How to Teach So Students Remember

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ASCD, 2005 - Education - 205 pages
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When you teach a lesson, do your students remember the information the next day? The next week? Will they retain that information long enough to use it on a high-stakes test and, most importantly, will they retain it well enough to make use of it in their lives beyond school?

How to Teach So Students Remember offers seven steps to increase your students' capacity to receive information in immediate memory, act on it in working memory, store it in long-term memory, and retrieve and manipulate it in unanticipated situations--that is, to use what they've learned when they need it.

Step by step, you will discover


* how to reach your students and get them to attend to incoming information;

* how to encourage reflection to better enable students to make connections to prior knowledge;

* how to help students recode new concepts in their own words to clarify their understanding;

* how to use feedback to provide a framework for learning and show the brain what's important to remember;

* how to incorporate multiple rehearsal strategies that provide multiple avenues to stored material;

* how to structure review processes so students retain information beyond the test; and

* how to align instruction, review, and assessment to help students more easily retrieve information.

We all know that some children come to school with their ability to remember information already firmly established; others are not so fortunate. By consciously teaching for memory, we can remediate some of these differences and help students gain confidence in their abilities. By doing so, we will better equip all students to be successful learners, reliable family members, and informed members of society.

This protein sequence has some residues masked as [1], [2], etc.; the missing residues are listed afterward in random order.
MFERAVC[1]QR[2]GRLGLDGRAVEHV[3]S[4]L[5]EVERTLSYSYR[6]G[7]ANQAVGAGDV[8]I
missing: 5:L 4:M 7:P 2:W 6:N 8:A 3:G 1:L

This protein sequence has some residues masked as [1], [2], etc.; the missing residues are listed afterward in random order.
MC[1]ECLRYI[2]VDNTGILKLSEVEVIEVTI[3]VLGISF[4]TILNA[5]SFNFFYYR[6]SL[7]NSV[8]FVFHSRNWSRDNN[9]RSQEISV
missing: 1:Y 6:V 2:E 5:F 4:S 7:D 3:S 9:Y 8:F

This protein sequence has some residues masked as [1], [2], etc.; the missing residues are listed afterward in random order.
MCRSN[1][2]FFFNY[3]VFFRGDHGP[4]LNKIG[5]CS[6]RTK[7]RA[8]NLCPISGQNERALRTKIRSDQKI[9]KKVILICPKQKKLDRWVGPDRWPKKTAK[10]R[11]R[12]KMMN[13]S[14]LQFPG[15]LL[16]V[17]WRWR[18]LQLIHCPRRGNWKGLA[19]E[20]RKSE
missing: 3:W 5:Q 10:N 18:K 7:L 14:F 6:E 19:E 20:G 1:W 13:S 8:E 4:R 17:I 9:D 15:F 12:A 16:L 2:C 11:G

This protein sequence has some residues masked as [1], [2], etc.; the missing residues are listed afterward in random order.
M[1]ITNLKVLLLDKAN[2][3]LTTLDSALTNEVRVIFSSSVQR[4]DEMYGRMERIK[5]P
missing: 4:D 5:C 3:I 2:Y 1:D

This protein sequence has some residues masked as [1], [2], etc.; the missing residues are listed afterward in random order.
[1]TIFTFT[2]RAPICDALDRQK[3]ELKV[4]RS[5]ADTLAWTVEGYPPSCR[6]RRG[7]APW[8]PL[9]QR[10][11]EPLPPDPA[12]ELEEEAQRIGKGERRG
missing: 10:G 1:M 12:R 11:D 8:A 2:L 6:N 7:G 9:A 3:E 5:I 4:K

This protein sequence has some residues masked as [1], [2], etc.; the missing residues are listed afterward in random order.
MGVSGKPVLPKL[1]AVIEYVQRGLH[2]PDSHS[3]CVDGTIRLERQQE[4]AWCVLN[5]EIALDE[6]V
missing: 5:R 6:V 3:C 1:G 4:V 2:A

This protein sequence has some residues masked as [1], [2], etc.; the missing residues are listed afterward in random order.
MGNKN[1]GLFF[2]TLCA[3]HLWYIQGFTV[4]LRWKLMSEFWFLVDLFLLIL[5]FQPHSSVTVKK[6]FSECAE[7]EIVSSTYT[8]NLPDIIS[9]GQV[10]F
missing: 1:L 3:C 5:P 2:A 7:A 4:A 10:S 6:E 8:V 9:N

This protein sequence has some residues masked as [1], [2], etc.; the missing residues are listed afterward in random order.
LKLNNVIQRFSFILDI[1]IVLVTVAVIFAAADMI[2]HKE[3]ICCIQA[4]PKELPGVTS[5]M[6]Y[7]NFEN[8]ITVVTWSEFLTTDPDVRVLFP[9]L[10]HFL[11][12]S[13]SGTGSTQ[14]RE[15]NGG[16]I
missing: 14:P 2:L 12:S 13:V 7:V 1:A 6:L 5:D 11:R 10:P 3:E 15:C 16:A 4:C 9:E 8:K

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Now I read but i need to read it again
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Contents

II
1
III
13
IV
38
V
60
VI
81
VII
100
VIII
123
IX
159
X
172
XI
186
XII
192
XIII
200
XIV
205
Copyright

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About the author (2005)

Marilee Sprenger is an adjunct professor at Aurora University, where she teaches graduate courses on brain-based teaching, learning and memory, and differentiation. She speaks internationally, and is affiliated with the American Academy of Neurology. She is the author of several books, and her dedication to education has won her many awards. Marilee currently resides in Peoria, Illinois.

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